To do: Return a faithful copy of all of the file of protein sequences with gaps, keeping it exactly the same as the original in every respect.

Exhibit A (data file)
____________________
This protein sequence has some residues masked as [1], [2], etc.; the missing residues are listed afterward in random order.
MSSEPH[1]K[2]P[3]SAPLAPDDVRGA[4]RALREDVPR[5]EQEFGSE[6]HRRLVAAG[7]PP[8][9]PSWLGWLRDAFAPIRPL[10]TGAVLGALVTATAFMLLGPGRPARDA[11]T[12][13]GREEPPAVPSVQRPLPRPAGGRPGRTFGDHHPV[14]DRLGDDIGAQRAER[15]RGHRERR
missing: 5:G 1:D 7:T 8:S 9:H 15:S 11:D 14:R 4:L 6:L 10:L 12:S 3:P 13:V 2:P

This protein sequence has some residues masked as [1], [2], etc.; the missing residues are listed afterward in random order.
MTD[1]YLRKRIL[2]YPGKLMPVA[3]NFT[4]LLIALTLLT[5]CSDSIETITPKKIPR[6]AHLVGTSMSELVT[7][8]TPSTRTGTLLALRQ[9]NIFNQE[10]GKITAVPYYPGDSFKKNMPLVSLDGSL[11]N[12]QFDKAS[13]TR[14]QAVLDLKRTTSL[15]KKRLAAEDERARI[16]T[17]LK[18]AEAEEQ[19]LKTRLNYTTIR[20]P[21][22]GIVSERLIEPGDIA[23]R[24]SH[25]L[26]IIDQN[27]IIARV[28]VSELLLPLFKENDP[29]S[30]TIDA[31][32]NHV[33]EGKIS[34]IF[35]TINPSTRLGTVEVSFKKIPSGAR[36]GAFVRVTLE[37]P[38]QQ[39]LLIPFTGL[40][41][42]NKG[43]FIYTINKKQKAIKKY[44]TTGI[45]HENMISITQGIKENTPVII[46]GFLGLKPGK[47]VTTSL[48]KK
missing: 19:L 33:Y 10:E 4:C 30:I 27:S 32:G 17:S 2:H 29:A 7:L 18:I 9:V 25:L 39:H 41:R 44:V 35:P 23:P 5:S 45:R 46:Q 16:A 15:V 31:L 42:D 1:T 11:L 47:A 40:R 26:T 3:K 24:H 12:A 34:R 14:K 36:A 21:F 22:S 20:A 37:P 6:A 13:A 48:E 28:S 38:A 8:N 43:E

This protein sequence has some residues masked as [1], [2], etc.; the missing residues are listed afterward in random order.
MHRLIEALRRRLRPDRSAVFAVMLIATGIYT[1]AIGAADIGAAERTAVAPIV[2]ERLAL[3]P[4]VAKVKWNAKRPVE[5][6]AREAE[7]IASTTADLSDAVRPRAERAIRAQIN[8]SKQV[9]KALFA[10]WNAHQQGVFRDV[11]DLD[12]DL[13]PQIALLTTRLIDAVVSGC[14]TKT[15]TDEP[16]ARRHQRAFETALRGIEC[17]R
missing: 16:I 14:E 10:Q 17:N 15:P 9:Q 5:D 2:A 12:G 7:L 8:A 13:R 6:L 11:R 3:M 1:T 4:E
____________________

This protein sequence has some residues masked as [1], [2], etc.; the missing residues are listed afterward in random order.
MSSEPH[1]K[2]P[3]SAPLAPDDVRGA[4]RALREDVPR[5]EQEFGSE[6]HRRLVAAG[7]PP[8][9]PSWLGWLRDAFAPIRPL[10]TGAVLGALVTATAFMLLGPGRPARDA[11]T[12][13]GREEPPAVPSVQRPLPRPAGGRPGRTFGDHHPV[14]DRLGDDIGAQRAER[15]RGHRERR
missing: 5:G 1:D 7:T 8:S 9:H 15:S 11:D 14:R 4:L 6:L 10:L 12:S 3:P 13:V 2:P

This protein sequence has some residues masked as [1], [2], etc.; the missing residues are listed afterward in random order.
MTD[1]YLRKRIL[2]YPGKLMPVA[3]NFT[4]LLIALTLLT[5]CSDSIETITPKKIPR[6]AHLVGTSMSELVT[7][8]TPSTRTGTLLALRQ[9]NIFNQE[10]GKITAVPYYPGDSFKKNMPLVSLDGSL[11]N[12]QFDKAS[13]TR[14]QAVLDLKRTTSL[15]KKRLAAEDERARI[16]T[17]LK[18]AEAEEQ[19]LKTRLNYTTIR[20]P[21][22]GIVSERLIEPGDIA[23]R[24]SH[25]L[26]IIDQN[27]IIARV[28]VSELLLPLFKENDP[29]S[30]TIDA[31][32]NHV[33]EGKIS[34]IF[35]TINPSTRLGTVEVSFKKIPSGAR[36]GAFVRVTLE[37]P[38]QQ[39]LLIPFTGL[40][41][42]NKG[43]FIYTINKKQKAIKKY[44]TTGI[45]HENMISITQGIKENTPVII[46]GFLGLKPGK[47]VTTSL[48]KK
missing: 19:L 33:Y 10:E 4:C 30:I 27:S 32:G 17:S 2:H 29:A 7:L 18:I 9:V 25:L 39:H 41:R 44:V 35:P 23:P 5:S 45:R 46:Q 16:A 15:V 31:L 42:D 1:T 11:L 47:A 40:R 26:T 3:K 24:H 12:A 34:R 14:K 36:A 21:F 22:S 20:A 37:P 6:A 13:A 48:E 28:S 38:A 8:N 43:E

This protein sequence has some residues masked as [1], [2], etc.; the missing residues are listed afterward in random order.
MHRLIEALRRRLRPDRSAVFAVMLIATGIYT[1]AIGAADIGAAERTAVAPIV[2]ERLAL[3]P[4]VAKVKWNAKRPVE[5][6]AREAE[7]IASTTADLSDAVRPRAERAIRAQIN[8]SKQV[9]KALFA[10]WNAHQQGVFRDV[11]DLD[12]DL[13]PQIALLTTRLIDAVVSGC[14]TKT[15]TDEP[16]ARRHQRAFETALRGIEC[17]R
missing: 16:I 14:E 10:Q 17:N 15:P 9:Q 5:D 2:A 12:G 7:L 8:A 13:R 6:L 11:R 3:M 1:T 4:E